Alexandru C. Telea, University of Groningen, the Netherlands

Shared talk: Friday, July 6th, 9:00-10:30

Title: Visual Analytics Opens the Black Box of Machine Learning

Abstract: In recent years, machine learning, and in particular deep learning, have made tremendous progresses both on theoretical and practical levels. Currently, machine learning algorithms are used by wide groups of practitioners, ranging from computer scientists, researchers in other exact science branches, technical people in data-intensive industries, and the grand public. However, with its successes, machine learning also has an Achille's heel: The operation of its algorithms is often opaque, and thus hard to understand, predict, and fine-tune. This raises serious problems for the effectiveness, replicability, trustworthiness, and ultimately applicability of machine learning in practical problems.

In this talk, we will discuss a broad range of techniques from information visualization and visual analytics that can be used to open this black box of machine learning for its interested users. Thereby, the general operation, unstable cases, learning behavior, and potential challenges encountered by machine learning techniques become visible, controllable, and actionable upon by its users. We will address questions such as: How to quickly determine if a classification problem is hard? How to understand what a neural network has learned (or not)? How to see which parts of some input data made a neural network take a given decision? And, above all, why do we need to understand deep learning black boxes for our businesses? Examples from real-world usage of visual analytics to help machine learning are presented coming from multiple application domains (image analysis, medicine, software engineering, and physics).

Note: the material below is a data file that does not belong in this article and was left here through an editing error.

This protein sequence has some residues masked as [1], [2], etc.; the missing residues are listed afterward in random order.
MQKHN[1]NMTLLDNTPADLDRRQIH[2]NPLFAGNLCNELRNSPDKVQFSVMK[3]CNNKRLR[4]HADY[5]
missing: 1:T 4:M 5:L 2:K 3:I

Short bio: Prof. Alexandru C. Telea has obtained his PhD in 2000 in data visualization and software architectures at the University of Eindhoven, the Netherlands. He has worked as assistant professor in visualization and computer graphics at the same university until 2007, when he has been appointed professor in software visualization at the University of Groningen, the Netherlands. His interests cover data, information, and software visualization, and static source code analysis and C/C++ reverse engineering. He has published over 130 papers in international peer-reviewed venues and one textbook in data visualization. He served as co-chair of IEEE EuroVis 2008, IEEE Vissoft 2007, ACM Softvis 2007 and general chair of ACM Softvis 2009. He is recognized as one of the main experts in the field of software visualization. His research has a strongly applied flavor, and he has co-developed several innovative tools and techniques for software visualization in the industry. He is a member of the ACM.